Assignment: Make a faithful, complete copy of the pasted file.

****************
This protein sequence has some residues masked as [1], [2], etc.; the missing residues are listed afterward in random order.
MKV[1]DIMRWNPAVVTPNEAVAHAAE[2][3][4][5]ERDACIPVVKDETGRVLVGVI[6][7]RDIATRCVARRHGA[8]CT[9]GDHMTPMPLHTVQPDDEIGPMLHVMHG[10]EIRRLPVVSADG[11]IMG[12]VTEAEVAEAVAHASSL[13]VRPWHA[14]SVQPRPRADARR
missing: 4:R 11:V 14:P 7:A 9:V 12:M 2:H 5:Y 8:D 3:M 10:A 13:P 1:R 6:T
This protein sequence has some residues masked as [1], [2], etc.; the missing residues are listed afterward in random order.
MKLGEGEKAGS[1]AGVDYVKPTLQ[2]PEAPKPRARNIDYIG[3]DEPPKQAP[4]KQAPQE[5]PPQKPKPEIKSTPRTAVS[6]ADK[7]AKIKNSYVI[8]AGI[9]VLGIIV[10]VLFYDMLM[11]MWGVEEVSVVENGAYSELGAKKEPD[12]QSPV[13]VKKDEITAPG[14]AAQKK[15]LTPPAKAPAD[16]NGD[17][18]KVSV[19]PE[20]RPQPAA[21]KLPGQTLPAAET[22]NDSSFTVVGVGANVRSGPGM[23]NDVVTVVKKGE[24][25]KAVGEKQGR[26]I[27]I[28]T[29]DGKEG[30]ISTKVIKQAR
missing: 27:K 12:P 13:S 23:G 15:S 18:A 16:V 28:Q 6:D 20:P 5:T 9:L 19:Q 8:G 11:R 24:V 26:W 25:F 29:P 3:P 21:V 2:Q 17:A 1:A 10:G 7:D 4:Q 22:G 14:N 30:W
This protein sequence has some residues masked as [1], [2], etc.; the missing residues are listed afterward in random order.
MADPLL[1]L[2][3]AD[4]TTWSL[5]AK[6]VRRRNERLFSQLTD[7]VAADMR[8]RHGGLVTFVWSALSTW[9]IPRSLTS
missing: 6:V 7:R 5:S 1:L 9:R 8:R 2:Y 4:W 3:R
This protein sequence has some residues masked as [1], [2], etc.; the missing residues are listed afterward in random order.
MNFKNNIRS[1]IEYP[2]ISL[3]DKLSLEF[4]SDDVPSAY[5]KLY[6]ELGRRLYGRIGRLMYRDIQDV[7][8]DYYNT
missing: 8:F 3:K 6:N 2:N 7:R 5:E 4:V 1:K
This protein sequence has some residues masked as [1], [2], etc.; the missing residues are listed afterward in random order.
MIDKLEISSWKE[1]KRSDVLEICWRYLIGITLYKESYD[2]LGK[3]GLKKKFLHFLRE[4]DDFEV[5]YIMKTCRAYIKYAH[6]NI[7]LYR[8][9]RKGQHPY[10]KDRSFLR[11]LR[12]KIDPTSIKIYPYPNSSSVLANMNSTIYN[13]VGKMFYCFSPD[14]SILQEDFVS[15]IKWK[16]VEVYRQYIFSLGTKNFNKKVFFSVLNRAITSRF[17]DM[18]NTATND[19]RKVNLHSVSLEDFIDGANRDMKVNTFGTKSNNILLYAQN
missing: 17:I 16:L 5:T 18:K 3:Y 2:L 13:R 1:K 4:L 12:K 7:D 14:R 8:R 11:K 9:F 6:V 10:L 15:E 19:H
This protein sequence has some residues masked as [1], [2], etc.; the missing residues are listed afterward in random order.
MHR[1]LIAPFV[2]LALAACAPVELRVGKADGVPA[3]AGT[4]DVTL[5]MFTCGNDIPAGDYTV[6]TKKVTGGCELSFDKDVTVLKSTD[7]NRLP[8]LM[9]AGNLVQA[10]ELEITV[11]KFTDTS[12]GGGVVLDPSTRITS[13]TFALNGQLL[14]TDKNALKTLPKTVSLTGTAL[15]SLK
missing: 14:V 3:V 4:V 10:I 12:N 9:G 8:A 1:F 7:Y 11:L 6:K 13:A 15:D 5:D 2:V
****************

This protein sequence has some residues masked as [1], [2], etc.; the missing residues are listed afterward in random order.
MKV[1]DIMRWNPAVVTPNEAVAHAAE[2][3][4][5]ERDACIPVVKDETGRVLVGVI[6][7]RDIATRCVARRHGA[8]CT[9]GDHMTPMPLHTVQPDDEIGPMLHVMHG[10]EIRRLPVVSADG[11]IMG[12]VTEAEVAEAVAHASSL[13]VRPWHA[14]SVQPRPRADARR
missing: 4:R 11:V 14:P 7:A 9:V 12:M 2:H 5:Y 8:D 3:M 10:A 13:P 1:R 6:T
This protein sequence has some residues masked as [1], [2], etc.; the missing residues are listed afterward in random order.
MKLGEGEKAGS[1]AGVDYVKPTLQ[2]PEAPKPRARNIDYIG[3]DEPPKQAP[4]KQAPQE[5]PPQKPKPEIKSTPRTAVS[6]ADK[7]AKIKNSYVI[8]AGI[9]VLGIIV[10]VLFYDMLM[11]MWGVEEVSVVENGAYSELGAKKEPD[12]QSPV[13]VKKDEITAPG[14]AAQKK[15]LTPPAKAPAD[16]NGD[17][18]KVSV[19]PE[20]RPQPAA[21]KLPGQTLPAAET[22]NDSSFTVVGVGANVRSGPGM[23]NDVVTVVKKGE[24][25]KAVGEKQGR[26]I[27]I[28]T[29]DGKEG[30]ISTKVIKQAR
missing: 27:K 12:P 13:S 23:G 15:S 18:A 16:V 28:Q 6:D 20:P 5:T 9:L 19:Q 8:G 11:R 24:V 26:W 25:F 29:P 3:P 21:V 2:Q 17:A 1:A 10:G 7:D 4:Q 22:G 14:N 30:W
This protein sequence has some residues masked as [1], [2], etc.; the missing residues are listed afterward in random order.
MADPLL[1]L[2][3]AD[4]TTWSL[5]AK[6]VRRRNERLFSQLTD[7]VAADMR[8]RHGGLVTFVWSALSTW[9]IPRSLTS
missing: 6:V 7:R 5:S 1:L 9:R 8:R 2:Y 4:W 3:R
This protein sequence has some residues masked as [1], [2], etc.; the missing residues are listed afterward in random order.
MNFKNNIRS[1]IEYP[2]ISL[3]DKLSLEF[4]SDDVPSAY[5]KLY[6]ELGRRLYGRIGRLMYRDIQDV[7][8]DYYNT
missing: 8:F 3:K 6:N 2:N 7:R 5:E 4:V 1:K
This protein sequence has some residues masked as [1], [2], etc.; the missing residues are listed afterward in random order.
MIDKLEISSWKE[1]KRSDVLEICWRYLIGITLYKESYD[2]LGK[3]GLKKKFLHFLRE[4]DDFEV[5]YIMKTCRAYIKYAH[6]NI[7]LYR[8][9]RKGQHPY[10]KDRSFLR[11]LR[12]KIDPTSIKIYPYPNSSSVLANMNSTIYN[13]VGKMFYCFSPD[14]SILQEDFVS[15]IKWK[16]VEVYRQYIFSLGTKNFNKKVFFSVLNRAITSRF[17]DM[18]NTATND[19]RKVNLHSVSLEDFIDGANRDMKVNTFGTKSNNILLYAQN
missing: 17:I 16:L 5:T 18:K 3:Y 2:L 13:R 1:K 4:L 12:K 7:D 14:R 8:R 11:K 9:F 6:V 10:L 15:E 19:H
This protein sequence has some residues masked as [1], [2], etc.; the missing residues are listed afterward in random order.
MHR[1]LIAPFV[2]LALAACAPVELRVGKADGVPA[3]AGT[4]DVTL[5]MFTCGNDIPAGDYTV[6]TKKVTGGCELSFDKDVTVLKSTD[7]NRLP[8]LM[9]AGNLVQA[10]ELEITV[11]KFTDTS[12]GGGVVLDPSTRITS[13]TFALNGQLL[14]TDKNALKTLPKTVSLTGTAL[15]SLK
missing: 14:V 3:V 4:V 10:I 12:N 9:G 8:A 1:F 7:Y 11:L 6:K 13:A 15:D 5:D 2:V